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Promotional Copy - War of 1812 in the Old Northwest

In 1812, a very young United States of America had its sights set on expansion to the north and the west. But the British wanted to keep its former colony tightly contained.  In the balance were the lands of the Northwestern Frontier. 

England's Canadian provinces wanted a buffer zone between their lands and what they perceived as a hostile United States. The Native peoples who called this land their home, wanted it declared a self-governing Indian territory; an independent nation. The United States wanted to settle the frontier, a gateway to vast natural resources and western expansion.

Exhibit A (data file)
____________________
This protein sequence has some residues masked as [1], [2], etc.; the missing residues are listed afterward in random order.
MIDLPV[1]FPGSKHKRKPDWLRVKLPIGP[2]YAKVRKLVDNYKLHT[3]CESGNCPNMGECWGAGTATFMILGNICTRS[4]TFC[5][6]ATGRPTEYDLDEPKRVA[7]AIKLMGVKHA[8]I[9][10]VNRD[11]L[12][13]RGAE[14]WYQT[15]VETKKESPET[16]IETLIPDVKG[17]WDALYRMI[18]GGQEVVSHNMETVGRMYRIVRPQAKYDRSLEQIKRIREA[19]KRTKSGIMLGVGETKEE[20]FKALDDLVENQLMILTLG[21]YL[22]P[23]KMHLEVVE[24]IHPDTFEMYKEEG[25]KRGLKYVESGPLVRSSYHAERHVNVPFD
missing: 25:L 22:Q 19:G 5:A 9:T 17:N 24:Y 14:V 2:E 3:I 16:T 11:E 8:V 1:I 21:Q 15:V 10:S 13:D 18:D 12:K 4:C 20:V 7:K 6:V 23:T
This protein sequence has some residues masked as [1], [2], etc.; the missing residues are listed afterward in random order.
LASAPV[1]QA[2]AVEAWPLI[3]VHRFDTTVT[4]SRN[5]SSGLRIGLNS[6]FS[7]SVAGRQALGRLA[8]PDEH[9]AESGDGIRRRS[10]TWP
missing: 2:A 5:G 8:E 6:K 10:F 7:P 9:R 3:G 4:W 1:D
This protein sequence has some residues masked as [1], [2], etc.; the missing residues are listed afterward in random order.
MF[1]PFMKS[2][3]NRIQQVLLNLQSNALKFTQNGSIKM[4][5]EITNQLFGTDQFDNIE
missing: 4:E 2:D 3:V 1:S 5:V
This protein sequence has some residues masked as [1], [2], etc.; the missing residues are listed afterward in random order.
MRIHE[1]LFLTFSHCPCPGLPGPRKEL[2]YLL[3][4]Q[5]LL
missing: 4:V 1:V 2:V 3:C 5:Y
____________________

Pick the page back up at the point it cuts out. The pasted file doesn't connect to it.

"War of 1812 in the Old Northwest" brings to life some of the most famous names and places of the war, each closely linked to the Great Lakes region: Tecumseh, William Henry Harrison, Oliver Hazard Perry, Fort Meigs, Fort Dearborn, Tippecanoe, River Raisin, Fort Mackinac, Fort Detroit and the Battle of Lake Erie.

Support for "War of 1812 in the Old Northwest" is provided by a grant from the Ohio Humanities Council, a state affiliate of the National Endowment for the Humanities, and by Buckeye CableSystem.

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